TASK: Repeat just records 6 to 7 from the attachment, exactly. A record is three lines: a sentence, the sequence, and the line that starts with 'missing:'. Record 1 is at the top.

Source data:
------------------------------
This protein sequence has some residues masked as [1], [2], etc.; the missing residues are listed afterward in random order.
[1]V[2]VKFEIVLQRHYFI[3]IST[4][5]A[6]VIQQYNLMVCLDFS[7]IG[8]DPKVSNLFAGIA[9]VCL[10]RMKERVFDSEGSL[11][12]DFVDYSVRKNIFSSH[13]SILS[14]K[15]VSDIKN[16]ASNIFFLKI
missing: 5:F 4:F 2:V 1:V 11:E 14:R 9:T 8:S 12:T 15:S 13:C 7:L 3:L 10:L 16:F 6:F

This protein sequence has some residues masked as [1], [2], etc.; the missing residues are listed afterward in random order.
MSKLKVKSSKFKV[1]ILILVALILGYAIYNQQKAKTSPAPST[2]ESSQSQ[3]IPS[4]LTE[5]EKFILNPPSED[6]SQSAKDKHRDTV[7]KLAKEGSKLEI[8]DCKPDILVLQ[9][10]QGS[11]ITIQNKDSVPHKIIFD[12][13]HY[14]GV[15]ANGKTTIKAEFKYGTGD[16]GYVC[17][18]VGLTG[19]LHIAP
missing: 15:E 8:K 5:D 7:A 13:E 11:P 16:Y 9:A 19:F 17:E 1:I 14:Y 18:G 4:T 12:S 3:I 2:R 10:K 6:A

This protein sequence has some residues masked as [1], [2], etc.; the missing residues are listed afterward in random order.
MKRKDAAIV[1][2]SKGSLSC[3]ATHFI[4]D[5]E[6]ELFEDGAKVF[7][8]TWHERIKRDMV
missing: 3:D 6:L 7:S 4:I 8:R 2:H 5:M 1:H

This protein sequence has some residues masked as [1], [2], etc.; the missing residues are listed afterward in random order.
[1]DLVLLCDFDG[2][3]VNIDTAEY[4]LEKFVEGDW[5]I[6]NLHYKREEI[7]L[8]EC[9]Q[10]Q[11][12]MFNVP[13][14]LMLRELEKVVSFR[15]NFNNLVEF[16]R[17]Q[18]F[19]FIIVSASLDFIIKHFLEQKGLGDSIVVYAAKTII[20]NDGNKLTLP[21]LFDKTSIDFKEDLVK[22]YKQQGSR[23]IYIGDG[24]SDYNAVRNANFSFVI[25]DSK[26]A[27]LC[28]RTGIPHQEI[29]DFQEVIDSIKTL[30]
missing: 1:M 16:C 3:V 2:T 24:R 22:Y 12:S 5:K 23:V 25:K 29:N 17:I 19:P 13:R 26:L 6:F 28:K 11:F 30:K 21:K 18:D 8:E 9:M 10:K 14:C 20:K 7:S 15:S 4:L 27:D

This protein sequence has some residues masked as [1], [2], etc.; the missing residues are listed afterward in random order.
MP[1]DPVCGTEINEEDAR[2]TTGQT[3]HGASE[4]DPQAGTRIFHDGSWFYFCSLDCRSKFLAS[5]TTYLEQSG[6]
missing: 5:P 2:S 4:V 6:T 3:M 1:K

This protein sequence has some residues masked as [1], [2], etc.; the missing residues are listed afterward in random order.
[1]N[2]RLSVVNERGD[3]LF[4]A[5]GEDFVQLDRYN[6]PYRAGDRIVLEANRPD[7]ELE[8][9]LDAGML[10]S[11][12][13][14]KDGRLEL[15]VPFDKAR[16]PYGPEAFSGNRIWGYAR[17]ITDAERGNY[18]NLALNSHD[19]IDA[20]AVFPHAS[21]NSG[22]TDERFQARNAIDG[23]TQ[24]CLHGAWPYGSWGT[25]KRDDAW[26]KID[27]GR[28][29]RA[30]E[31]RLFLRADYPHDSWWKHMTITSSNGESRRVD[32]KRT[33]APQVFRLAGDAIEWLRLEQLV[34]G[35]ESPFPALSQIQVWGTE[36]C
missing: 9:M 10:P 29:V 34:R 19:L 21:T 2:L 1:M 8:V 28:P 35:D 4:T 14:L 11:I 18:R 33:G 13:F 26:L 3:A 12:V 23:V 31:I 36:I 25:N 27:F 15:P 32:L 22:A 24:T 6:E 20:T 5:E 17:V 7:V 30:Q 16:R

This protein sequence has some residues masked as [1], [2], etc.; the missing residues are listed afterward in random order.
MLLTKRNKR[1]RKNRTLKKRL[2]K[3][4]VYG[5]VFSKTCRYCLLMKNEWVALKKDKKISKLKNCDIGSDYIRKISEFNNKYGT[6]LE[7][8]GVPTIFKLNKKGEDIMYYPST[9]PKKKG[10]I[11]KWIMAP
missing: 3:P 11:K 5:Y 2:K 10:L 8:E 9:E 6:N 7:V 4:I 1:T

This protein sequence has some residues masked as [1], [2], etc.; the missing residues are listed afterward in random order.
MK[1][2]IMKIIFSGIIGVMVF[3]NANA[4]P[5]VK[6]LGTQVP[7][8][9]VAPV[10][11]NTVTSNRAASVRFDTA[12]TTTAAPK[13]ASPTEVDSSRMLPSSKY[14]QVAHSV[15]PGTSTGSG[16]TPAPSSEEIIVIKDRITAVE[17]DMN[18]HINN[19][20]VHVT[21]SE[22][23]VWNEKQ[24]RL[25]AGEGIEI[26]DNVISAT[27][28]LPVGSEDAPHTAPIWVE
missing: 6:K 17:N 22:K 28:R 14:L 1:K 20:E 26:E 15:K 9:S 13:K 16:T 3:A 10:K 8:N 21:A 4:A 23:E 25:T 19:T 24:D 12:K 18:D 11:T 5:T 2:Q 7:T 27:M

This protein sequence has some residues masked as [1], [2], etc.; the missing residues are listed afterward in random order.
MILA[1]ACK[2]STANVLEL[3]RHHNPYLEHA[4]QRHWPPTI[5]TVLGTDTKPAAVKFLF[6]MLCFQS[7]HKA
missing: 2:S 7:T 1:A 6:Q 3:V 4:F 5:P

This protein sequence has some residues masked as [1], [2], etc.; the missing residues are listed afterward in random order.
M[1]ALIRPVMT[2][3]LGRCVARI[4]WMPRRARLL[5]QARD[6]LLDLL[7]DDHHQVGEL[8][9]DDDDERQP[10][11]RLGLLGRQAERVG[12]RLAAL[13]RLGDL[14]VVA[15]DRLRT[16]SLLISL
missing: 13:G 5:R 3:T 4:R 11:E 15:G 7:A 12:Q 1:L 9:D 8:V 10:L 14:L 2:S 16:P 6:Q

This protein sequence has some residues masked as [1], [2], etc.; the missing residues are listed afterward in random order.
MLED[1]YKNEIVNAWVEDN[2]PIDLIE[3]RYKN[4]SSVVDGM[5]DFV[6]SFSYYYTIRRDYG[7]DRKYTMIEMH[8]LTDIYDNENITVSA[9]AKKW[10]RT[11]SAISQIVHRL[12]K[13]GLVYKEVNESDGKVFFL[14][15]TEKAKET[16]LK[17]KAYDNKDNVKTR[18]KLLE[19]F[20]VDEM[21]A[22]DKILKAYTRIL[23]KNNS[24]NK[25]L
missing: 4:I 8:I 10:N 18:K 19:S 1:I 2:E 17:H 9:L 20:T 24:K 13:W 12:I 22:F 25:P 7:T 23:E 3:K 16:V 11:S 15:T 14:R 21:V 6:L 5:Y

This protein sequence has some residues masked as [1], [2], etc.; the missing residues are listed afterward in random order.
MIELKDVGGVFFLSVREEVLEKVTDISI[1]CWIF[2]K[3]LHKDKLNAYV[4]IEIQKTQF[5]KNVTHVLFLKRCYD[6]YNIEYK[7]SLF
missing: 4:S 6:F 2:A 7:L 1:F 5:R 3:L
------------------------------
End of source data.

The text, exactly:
This protein sequence has some residues masked as [1], [2], etc.; the missing residues are listed afterward in random order.
[1]N[2]RLSVVNERGD[3]LF[4]A[5]GEDFVQLDRYN[6]PYRAGDRIVLEANRPD[7]ELE[8][9]LDAGML[10]S[11][12][13][14]KDGRLEL[15]VPFDKAR[16]PYGPEAFSGNRIWGYAR[17]ITDAERGNY[18]NLALNSHD[19]IDA[20]AVFPHAS[21]NSG[22]TDERFQARNAIDG[23]TQ[24]CLHGAWPYGSWGT[25]KRDDAW[26]KID[27]GR[28][29]RA[30]E[31]RLFLRADYPHDSWWKHMTITSSNGESRRVD[32]KRT[33]APQVFRLAGDAIEWLRLEQLV[34]G[35]ESPFPALSQIQVWGTE[36]C
missing: 9:M 10:P 29:V 34:R 19:L 21:T 2:L 1:M 8:V 28:P 35:D 4:T 14:L 11:I 18:R 33:G 13:F 26:L 3:A 12:V 23:V 31:I 36:I 25:N 27:F 15:P 32:L 22:A 24:T 6:E 20:T 5:E 17:V 7:V 30:Q 16:R

This protein sequence has some residues masked as [1], [2], etc.; the missing residues are listed afterward in random order.
MLLTKRNKR[1]RKNRTLKKRL[2]K[3][4]VYG[5]VFSKTCRYCLLMKNEWVALKKDKKISKLKNCDIGSDYIRKISEFNNKYGT[6]LE[7][8]GVPTIFKLNKKGEDIMYYPST[9]PKKKG[10]I[11]KWIMAP
missing: 3:P 11:K 5:Y 2:K 10:L 8:E 9:E 6:N 7:V 4:I 1:T